Broadcasting from Windows 10
We have to give Microsoft props for baking support for broadcasting games right into Windows 10. The Creators Update has the best version of Game bar to date, which added a new section in the Settings app dedicated to gaming. On the plus side, this option is native to Windows 10: there’s no additional software to download and possibly cause conflicts on your PC. On the minus side, Microsoft’s solution is extremely limited.
For starters, open the “Settings” app and select the “Gaming” category sporting the Xbox logo. Here you will see four categories in the menu to the left: Game bar, Game DVR, Broadcasting, and Game Mode. The Game bar simply provides visual tools within your game for recording gameplay, broadcasting, and taking screenshots. It’s not absolutely necessary to use given all these commands can be performed using keyboard shortcuts.
Under the Broadcasting section, you’ll find slim pickings. You can choose to record audio while you stream gameplay, disable the microphone, use auto echo cancellation, and adjust the system and microphone volumes. You can also choose to enable/disable your camera, and toggle an option to capture the mouse cursor during the broadcast.
Finally, you’ll see a section called “Game Mode.” Microsoft says this feature, when toggled on, will increase your performance when broadcasting by suspending unnecessary processes running in the background. It doesn’t overclock your hardware, but simply makes adjustments on the software level so the processor and graphics chip have less non-gaming tasks to perform. However, not all PC games support Microsoft’s Game Mode option.
It’s a step in the right direction, at least
Microsoft’s integrated broadcasting component isn’t feature-rich like third-party software despite its native Windows 10 roots. There are no scenes to create, and no camera settings to adjust in one central solution. Instead, when you launch your game and open the broadcasting tool (WIN + ALT + B), you’ll see a small blue panel providing a limited set of options: the source to broadcast (Game or Desktop), and the camera’s position in the feed. You can also toggle on/off the camera and/or microphone, but that’s it.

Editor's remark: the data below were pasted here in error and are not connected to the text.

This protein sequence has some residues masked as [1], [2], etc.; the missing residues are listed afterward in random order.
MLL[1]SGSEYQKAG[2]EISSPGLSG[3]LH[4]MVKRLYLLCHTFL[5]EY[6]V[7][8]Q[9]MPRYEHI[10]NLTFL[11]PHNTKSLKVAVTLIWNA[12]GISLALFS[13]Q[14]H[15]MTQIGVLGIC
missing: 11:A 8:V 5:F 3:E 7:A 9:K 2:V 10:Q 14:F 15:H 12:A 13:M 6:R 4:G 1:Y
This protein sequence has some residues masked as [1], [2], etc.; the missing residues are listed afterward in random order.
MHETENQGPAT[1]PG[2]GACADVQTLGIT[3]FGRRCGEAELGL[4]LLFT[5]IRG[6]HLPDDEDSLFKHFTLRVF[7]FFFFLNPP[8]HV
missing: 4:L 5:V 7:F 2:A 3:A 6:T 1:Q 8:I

While that sounds like a great native setup, playing games like The Elder Scrolls V: Skyrim renders the Game bar useless. The game completely hijacks the entire screen in fullscreen mode, preventing Game bar from appearing. The keyboard shortcuts actually do work save for the broadcasting feature (we have no idea why), but the only way you know a shortcut even works is by a brief flashing of your screen acknowledging the keystrokes.
We managed to get Skyrim working correctly with Game bar and broadcasting to Mixer using the borderless windowed mode. But the results were of a lesser quality than what we’ve seen using third-party broadcasting software. Because we have no option of changing codecs, bitrates, keyframes, and processor usage, our feed was at the mercy of Windows 10.
We have to note at least one positive feature: Game bar will render your output in a small overlay within the game. This comes in handy if you need to see what you’re broadcasting without opening Mixer on a second screen. Of course, Microsoft’s integrated gaming features are friendlier with games designed for the Windows 10 environment, especially those sold on the store such as Minecraft, Gears of War 4, Quantum Break, Resident Evil 7: Biohazard, and so on.
If you don’t care about scenes and camera effects, this may be a better option than installing third-party software that can reduce performance, and cause software conflicts. Hopefully, Microsoft will beef up Windows 10’s broadcasting setup in future updates.